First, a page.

The ALJ had previously found that Complaint Counsel had the burden of showing that the anticompetitive harm from the merger was sufficiently probable and imminent. The Commission decision overturning the ALJ was unanimous, and a concurring opinion was issued by departing Commissioner Christine Wilson. The Commission’s 101 page opinion finds that FTC Complaint Counsel made out a prima facie case of illegality in showing that the acquisition may substantially lessen competition.
Additionally, the opinion finds that the merging parties failed to rebut that showing via their asserted defenses of entry, merger efficiencies, and the “Open Offer.” The parties’ open offer was a behavioral remedy which committed Illumina to not increase the price of its sequencing instruments and consumables to GRAIL’s competitors, to decrease the cost of Illumina’s highest-throughput instrument, and to offer the sequencing products at the same pricing as it does to GRAIL for a period of 12 years.
Chair Khan’s opinion found that Illumina has strong financial incentives to undermine GRAIL’s rivals and rejected the adequacy of the proposed behavioral remedies, noting that: “The multiple gaps and flaws of the Open Offer show precisely why structural remedies are preferred over behavioral remedies.” While some federal courts have recently accepted behavioral remedies as a fix to anticompetitive concerns posed by mergers, the Commission’s rejection of such remedies in favor of structural remedies certainly mirrors the antitrust enforcement agencies’ documented position on the issue.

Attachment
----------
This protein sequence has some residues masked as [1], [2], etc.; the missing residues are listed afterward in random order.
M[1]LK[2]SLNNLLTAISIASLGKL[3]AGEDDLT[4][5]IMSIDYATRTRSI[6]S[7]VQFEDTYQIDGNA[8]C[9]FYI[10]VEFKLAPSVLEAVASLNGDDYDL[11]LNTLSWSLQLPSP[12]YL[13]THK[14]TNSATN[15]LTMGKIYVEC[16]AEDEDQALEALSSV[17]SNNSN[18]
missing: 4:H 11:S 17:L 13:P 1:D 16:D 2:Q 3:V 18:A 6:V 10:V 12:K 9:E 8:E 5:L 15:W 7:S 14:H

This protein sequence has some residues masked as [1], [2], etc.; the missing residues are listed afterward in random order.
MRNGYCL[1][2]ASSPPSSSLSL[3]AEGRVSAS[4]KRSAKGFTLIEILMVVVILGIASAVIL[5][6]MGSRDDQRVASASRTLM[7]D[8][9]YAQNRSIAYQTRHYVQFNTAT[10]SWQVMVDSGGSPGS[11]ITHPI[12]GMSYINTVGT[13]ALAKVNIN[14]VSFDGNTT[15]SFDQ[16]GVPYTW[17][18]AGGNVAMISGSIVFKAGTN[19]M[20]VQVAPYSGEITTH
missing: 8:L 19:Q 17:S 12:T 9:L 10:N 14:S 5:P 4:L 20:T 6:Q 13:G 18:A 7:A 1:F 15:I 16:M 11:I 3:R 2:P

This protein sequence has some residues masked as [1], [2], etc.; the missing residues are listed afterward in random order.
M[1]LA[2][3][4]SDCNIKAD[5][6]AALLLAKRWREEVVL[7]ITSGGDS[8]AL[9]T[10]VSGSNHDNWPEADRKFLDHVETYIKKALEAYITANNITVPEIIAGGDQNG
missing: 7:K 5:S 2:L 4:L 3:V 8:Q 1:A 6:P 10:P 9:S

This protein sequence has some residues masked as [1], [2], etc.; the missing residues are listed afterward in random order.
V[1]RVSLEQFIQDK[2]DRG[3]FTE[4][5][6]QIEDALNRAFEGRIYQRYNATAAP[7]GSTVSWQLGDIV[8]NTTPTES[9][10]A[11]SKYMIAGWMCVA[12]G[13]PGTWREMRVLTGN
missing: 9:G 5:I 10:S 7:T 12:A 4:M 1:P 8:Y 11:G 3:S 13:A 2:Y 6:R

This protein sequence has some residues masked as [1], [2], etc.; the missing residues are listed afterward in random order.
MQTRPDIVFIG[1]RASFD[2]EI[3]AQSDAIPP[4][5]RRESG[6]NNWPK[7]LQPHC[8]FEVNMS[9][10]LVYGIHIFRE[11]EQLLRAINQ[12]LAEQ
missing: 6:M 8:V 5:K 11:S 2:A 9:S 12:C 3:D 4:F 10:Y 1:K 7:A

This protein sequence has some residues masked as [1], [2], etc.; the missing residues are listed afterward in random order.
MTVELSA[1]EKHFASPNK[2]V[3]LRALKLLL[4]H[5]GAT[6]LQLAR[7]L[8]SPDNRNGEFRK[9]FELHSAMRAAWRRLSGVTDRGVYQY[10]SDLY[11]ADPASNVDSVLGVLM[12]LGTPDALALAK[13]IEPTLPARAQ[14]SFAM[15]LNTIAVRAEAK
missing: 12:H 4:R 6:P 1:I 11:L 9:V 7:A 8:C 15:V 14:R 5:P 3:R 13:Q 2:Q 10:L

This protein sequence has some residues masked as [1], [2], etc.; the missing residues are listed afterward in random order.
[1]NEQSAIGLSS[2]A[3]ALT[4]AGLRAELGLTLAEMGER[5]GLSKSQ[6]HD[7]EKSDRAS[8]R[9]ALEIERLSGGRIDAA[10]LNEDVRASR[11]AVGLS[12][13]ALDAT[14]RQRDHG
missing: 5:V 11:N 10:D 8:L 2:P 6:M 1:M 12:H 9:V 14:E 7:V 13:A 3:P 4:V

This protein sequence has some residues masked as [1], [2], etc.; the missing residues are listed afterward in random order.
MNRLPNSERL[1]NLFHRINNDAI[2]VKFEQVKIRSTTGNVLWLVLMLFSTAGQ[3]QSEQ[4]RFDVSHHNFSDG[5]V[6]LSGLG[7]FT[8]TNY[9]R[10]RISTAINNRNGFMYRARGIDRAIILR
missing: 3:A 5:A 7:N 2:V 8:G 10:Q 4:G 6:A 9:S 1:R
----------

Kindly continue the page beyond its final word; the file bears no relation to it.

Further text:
Commissioner Wilson issued a parting concurrence, where she agrees with the Commission’s conclusions, but declined to sign on to two points of analysis in the opinion. Commissioner Wilson did not join the Commission’s use of the Brown Shoe factors in evaluating a vertical merger noting that the standard “which elevates the role of market share, has been abandoned by the courts and the enforcement agencies” for good reason. Commissioner Wilson also did not join the Commission Opinion’s treatment of the Open Offer with respect to the conclusion that the Open Offer would be appropriately addressed at the remedy stage after a finding of liability, rather than as part of the parties’ rebuttal case. Commissioner Wilson did agree that Complaint Counsel does not bear the burden as part of its prima facie case of showing that the Open Offer does not “ameliorate the anticompetitive effects of the transaction.”